Potential new Lacombe animal bylaw introduces lifetime licenses

Bylaw promises to reduce City’s animal impounding costs

The City of Lacombe Council gave first and second reading to bylaw that will tie in all of their animal bylaw into an omnibus legislation.

Responsible Pet Ownership Bylaw which incorporates dogs, cats, urban hens, and livestock, if it passes third reading on Feb. 25th, will in theory help make registering your animals in the City of Lacombe an easier process.

“It all started with the nuisance bylaw,” Diane Piché, City director of corporate services, said. “Council wanted to have a look and see what changes could be made in that bylaw an one of the biggest items had to do with cats.”

Currently, only dogs require yearly registration in the City — meaning that 80 per cent of missing dogs are returned to their owners. Since cats are unlicensed in the City, only four per cent of cats impounded by the City are able to be returned.

The City has decided to take this opportunity not only to license cats in the City, but also create an easier one-time process for both dog and cat owners.

“What we are proposing is a lifetime license,” Piché said.

Typically, over 90 per cent of dog owners re-registering in the City do not have their address information change — which is the primary reason the City was registering them on a yearly basis. The one-time lifetime license will allow animal owners to save significantly from year-to-year.

Since animal licensing only brings in around $20,000 and the cost to shelter and impound animals is very high – Piché expects there will not be any significant budget hit by this bylaw

“We should be gaining about $45,000 in revenue for the first year, Piché said. “With a lifetime license, the next year we won’t have that revenue. We foresee averaging around 100 dogs and 100 cats that come into the City every year, which would be about $6,000 in yearly revenue.”

The savings, Piché said, will come from a decrease in impounded and bylaw enforcement fees.

“For cats alone, we impounded 52 cats in 2018 and only two of them were returned to their owner,” she said. “If an animal is returned to their owner — the owner pays those fees.

“We are hoping to see a drop in those fees, because if people are registering their cats, they should be returned to their owners a lot more.”

Councillor Reuben Konnik did point out a concern with the “vicious animal” portion of the bylaw, which is intended to outline the municipalities powers when it comes to animals that have been legally deemed dangerous

“If a dog is deemed vicious, a municipality has the ability to seek certain conditions on that animal. I am still clarifying that for the Feb. 25th meeting,” Piché said. “In all honesty — that will be few and far between. Very few animals are deemed vicious but it can happen and we have to be prepared for it.”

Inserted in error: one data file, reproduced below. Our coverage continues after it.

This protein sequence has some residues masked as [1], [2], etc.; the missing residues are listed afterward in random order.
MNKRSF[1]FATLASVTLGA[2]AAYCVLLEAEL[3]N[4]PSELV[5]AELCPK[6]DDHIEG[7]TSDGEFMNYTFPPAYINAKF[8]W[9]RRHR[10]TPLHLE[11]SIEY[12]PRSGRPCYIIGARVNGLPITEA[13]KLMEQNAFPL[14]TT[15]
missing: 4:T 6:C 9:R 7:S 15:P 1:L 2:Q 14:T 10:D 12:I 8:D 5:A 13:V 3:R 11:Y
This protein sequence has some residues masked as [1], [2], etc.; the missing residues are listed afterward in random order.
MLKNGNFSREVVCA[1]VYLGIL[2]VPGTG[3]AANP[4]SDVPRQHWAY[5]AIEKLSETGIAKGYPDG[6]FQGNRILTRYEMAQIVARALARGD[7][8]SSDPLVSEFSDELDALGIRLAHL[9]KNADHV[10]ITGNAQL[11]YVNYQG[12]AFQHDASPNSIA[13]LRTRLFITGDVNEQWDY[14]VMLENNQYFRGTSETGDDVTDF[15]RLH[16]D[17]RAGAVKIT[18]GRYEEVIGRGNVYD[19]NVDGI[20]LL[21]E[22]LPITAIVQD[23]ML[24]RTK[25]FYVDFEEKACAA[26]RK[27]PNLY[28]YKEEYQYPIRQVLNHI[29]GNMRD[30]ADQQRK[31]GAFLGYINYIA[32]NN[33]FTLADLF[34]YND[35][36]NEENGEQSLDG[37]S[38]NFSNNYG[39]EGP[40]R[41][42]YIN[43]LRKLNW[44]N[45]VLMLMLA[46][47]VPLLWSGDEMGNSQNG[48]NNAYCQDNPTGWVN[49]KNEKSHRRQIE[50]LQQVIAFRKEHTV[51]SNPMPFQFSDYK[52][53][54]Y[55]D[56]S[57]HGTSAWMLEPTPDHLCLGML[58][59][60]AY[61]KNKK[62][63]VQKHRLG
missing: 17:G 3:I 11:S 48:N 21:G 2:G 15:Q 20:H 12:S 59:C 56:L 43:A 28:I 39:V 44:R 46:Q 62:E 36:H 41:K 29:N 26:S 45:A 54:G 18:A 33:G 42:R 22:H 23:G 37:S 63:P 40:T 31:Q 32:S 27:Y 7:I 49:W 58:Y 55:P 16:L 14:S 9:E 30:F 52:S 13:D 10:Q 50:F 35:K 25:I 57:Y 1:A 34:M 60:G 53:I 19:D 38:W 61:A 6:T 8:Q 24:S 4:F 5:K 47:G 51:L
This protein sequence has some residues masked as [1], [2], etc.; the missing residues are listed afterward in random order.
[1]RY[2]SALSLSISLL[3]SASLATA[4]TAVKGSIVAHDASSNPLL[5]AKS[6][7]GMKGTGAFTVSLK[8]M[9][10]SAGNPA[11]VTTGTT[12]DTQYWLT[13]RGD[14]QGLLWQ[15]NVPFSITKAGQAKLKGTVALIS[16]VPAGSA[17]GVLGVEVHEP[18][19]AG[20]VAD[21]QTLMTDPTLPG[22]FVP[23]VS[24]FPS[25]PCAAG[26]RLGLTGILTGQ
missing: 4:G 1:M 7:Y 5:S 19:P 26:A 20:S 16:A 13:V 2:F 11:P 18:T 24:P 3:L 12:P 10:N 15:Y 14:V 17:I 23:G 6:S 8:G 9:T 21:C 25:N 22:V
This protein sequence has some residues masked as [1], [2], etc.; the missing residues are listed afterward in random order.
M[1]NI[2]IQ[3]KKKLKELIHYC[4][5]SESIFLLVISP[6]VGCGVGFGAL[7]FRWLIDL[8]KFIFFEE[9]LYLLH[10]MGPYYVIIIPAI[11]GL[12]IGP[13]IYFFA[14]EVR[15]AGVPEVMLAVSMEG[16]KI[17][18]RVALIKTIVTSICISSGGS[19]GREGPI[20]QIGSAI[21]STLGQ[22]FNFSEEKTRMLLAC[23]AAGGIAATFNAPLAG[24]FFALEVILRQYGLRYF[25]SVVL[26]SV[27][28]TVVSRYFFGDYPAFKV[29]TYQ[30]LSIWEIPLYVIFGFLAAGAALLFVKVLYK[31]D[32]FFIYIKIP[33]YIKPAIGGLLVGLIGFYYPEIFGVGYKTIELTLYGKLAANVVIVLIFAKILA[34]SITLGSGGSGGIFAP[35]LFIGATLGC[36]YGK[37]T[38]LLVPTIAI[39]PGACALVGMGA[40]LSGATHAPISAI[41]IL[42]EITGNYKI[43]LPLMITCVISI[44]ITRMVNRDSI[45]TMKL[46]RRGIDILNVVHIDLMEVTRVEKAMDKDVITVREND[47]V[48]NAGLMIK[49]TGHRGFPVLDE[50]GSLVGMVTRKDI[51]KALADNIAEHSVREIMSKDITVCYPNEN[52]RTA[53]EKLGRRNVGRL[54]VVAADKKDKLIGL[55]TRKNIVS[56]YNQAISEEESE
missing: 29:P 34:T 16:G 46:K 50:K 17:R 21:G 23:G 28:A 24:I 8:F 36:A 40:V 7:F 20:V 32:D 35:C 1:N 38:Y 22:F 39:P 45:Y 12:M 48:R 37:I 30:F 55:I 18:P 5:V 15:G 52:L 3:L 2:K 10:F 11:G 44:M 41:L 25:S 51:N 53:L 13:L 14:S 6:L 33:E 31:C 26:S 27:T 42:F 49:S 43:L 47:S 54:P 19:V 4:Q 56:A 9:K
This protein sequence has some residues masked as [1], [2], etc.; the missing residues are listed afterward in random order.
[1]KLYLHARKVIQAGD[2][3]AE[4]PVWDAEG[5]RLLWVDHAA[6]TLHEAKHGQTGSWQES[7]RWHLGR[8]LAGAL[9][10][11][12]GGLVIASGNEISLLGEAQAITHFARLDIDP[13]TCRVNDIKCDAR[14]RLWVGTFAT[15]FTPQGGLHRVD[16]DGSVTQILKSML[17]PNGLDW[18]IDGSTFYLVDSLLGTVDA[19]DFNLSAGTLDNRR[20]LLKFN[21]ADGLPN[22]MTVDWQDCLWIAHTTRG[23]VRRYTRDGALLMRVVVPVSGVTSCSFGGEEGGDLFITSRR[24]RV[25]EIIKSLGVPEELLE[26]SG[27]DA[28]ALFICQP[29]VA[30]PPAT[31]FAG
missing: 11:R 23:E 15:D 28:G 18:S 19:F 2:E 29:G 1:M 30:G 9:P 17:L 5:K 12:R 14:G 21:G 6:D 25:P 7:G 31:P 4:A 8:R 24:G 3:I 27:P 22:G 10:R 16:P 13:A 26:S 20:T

Third reading will likely come at the Feb. 25th Regular Council Meeting.


Like us on Facebook and follow us on Twitter

Just Posted

Lacombe family homeless after rental house discovered to have toxic mold

Four different types of mold found in now-condemned house

World’s Largest Lure unveiled at sneak peek in Lacombe

Public unveiling will take place on June 1st

Lacombe Big Brothers Big Sisters introduces Colby Sackett Memorial Scholarship

Scholarship given to committed Grade 12 teen mentors in the community

Lobster Dinner returns in support of Lacombe Rotary Club projects

Organizers hoping to raise $25,000 to support local, national and international projects

Northstar Drive Detour for Westview Drive & Garden Road in Lacombe

Local traffic will be maintained along Fairview Drive

VIDEO: LCHS Hair Massacure supports children’s charities

Event supports kids living with cancer

New poll suggests one-third don’t want politicians to wear religious symbols

Local politicians shouldn’t be allowed to wear hijabs, crucifixes or turbans on the job, survey suggests

Raptors fans far from home adjust plans to watch pivotal playoff game

Raptors currently lead the playoff series 3-2, and a win Saturday would vault them into NBA finals

Alberta NDP cries foul as Speaker Cooper names new legislature clerk

Shannon Dean will replace Merwan Saher as the clerk of the assembly effective immediately

‘Her life mattered:’ New trial ordered in death of Indigenous woman Cindy Gladue

In a 4-3 decision, Supreme Court said evidence about Cindy Gladue’s sexual history was mishandled

Emergency funds for High Level evacuees to start flowing by Monday

About 5,000 people in High Level and surrounding communities have been out of their homes for a week

Five takeaways from the Court of Appeal ruling on B.C.’s pipeline law

It’s unclear how many tools are left in B.C.’s toolbox to fight the project

No-vote option: Alberta legislature changing rules to allow MLAs to abstain

The changes are expected to pass, given that Kenney’s party has a majority of seats

Scheer says it would take Conservatives five years to balance budget

Scheeraccused the Liberal government of spending $79.5 billion of previously unbudgeted funds

Most Read